More than 9,000 microbiologists from around the world will gather to experience the Breadth. Vision. Impact. of asm2013.The renovated format of ASM’s General Meeting continues to gain momentum for the third consecutive year.
Join compelling conversations about your business challenges. Choose from 125+ sessions along 15 topic areas. Gain new perspectives from global thought leaders. Get up to date on policies, regulation, marketing and innovations.Learn better practices for business development, finance, manufacturing, and more.
Experimental Biology 2013 is on track to be one of the largest to date! Scientists and researchers in the fields of: anatomy, physiology, biochemistry, pathology, nutrition, and pharmacology will meet in Boston to discuss the strides and contributions made to the field of science.
Meet with more than 10,000 chemists, academics, students, and other professionals to address one of the most important issues of our time: The relationship between chemistry and food in our society.
It has been said around the world that the AACR Annual Meeting drives the cancer agenda. The meeting will once again highlight the latest and most exciting discoveries in every area of cancer research and provide a unique opportunity for investigators from all over the world to meet and forge collaborations.
Co-sponsored by the Spectroscopy Society of Pittsburgh and the Society for Analytical Chemists of Pittsburgh, Pittcon is the premier annual conference and exposition on laboratory science.
The Academy's annual scientific meeting is held in February at which time over 800 scientific papers, breakfast seminars, workshops, and other special events are presented. The AAFS consists of eleven sections representing a wide range of forensic specialties, and the annual scientific meeting gathers these professionals who present the most current information, research, and updates in this expanding field.
SLAS2013 is the Second Annual SLAS Conference and Exhibition. SLAS2013 will be held January 12-16, 2013, at the Gaylord Palms Resort and Convention Center in Orlando, FL, USA. This five-day event brings together scientists, academicians, business leaders and students from around the globe to gain new information, ideas and insight about laboratory science and technology.
Analysis of one- to four-microliter size samples for nucleic acids has become routine in many life science laboratories. However, until now, available instruments require considerable manipulation of the instrument and sample; some require manually recording the data. The user must typically lower and raise the arm manually, then wipe the sample manually from the target after each analysis. And fiberoptics used in some of these instruments are subject to deterioration.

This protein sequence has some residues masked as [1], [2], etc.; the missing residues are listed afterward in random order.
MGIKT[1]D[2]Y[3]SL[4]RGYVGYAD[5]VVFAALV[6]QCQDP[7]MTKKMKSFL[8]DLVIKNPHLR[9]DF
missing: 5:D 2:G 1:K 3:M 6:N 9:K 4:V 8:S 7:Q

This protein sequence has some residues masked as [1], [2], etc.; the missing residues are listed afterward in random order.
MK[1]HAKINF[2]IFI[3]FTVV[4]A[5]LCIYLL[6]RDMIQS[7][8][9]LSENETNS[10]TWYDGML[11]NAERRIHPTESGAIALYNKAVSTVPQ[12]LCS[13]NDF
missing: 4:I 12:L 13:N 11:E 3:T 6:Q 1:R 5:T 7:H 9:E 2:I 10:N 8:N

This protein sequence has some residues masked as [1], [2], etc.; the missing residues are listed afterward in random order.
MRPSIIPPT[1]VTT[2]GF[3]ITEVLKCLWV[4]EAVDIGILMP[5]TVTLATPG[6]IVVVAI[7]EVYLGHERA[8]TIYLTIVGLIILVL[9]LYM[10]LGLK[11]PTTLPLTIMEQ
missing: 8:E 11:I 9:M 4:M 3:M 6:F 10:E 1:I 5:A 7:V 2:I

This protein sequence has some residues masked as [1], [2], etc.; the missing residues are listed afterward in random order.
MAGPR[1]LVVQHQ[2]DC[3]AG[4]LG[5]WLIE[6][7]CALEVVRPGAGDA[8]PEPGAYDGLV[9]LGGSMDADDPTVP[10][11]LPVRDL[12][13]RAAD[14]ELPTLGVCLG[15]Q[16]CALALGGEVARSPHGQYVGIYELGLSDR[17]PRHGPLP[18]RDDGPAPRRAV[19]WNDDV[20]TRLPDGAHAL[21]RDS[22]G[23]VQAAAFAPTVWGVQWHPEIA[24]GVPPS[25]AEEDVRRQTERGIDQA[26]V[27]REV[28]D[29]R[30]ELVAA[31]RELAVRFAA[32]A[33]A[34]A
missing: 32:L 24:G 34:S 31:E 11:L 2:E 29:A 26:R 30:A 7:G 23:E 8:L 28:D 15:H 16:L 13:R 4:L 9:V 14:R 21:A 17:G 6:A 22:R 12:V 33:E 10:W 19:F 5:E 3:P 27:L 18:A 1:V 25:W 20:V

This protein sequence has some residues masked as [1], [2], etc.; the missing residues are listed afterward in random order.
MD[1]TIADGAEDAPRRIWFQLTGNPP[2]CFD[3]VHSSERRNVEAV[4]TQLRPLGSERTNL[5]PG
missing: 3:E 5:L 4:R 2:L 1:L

While well-understood, robust and convenient, classical batch-style 2-D culture on non-porous supports or 3-D suspension culture in other devices are really not very biologically relevant models. Cell culture conditions can affect the quality of the antibody or protein produced.
Drug discovery and testing, with their need for speed, repeatability and verification, are ideally suited to benefit from robot automation. It is therefore not surprising that robots have been at the forefront of automation developments in both these areas.
Life sciences research today is advancing exponentially, each step bringing us closer to the realization of truly personalized medicine–preventive care and treatments designed specifically for each individual. In the near future, PCPGM healthcare researchers expect to be able to use predictive genetic testing to create custom treatment plans for individuals and deliver dramatic improvements over today’s one-size-fits-all approach. But research capabilities are only part of the equation; current storage and operating capacities must also evolve to accommodate ever-expanding amounts of data before the goal of personalized medicine can be realized.
Over the years, polymerase chain reaction (PCR) has evolved into a readily automated, high throughput quantitative technology. Real-time quantitative PCR (qPCR) has become the industry standard for the detection and quantification of nucleic acids for multiple application, including quantification of RNA levels. But a lack of consensus among researchers on how to best perform and interpret qPCR experiments presents a major hurdle for advancement of the technology. This problem is exacerbated by insufficient experimental detail in published work, which impedes the ability of others to accurately evaluate or replicate reported results.
The year 2009 was marked by the emergence of a novel influenza A (H1N1) virus that infects humans. There is a need to identify the different strains of influenza virus for purposes of monitoring the H1N1 strain pandemic and for other epidemiological and scientific purposes.
Fluorescence microscopy techniques require a reliable light source at the desired wavelength or wavelengths, with minimal downtime for maintenance and alignment. Lasers are a popular light source, although the alignment and upkeep of laser combiners is a time-consuming prospect for many users.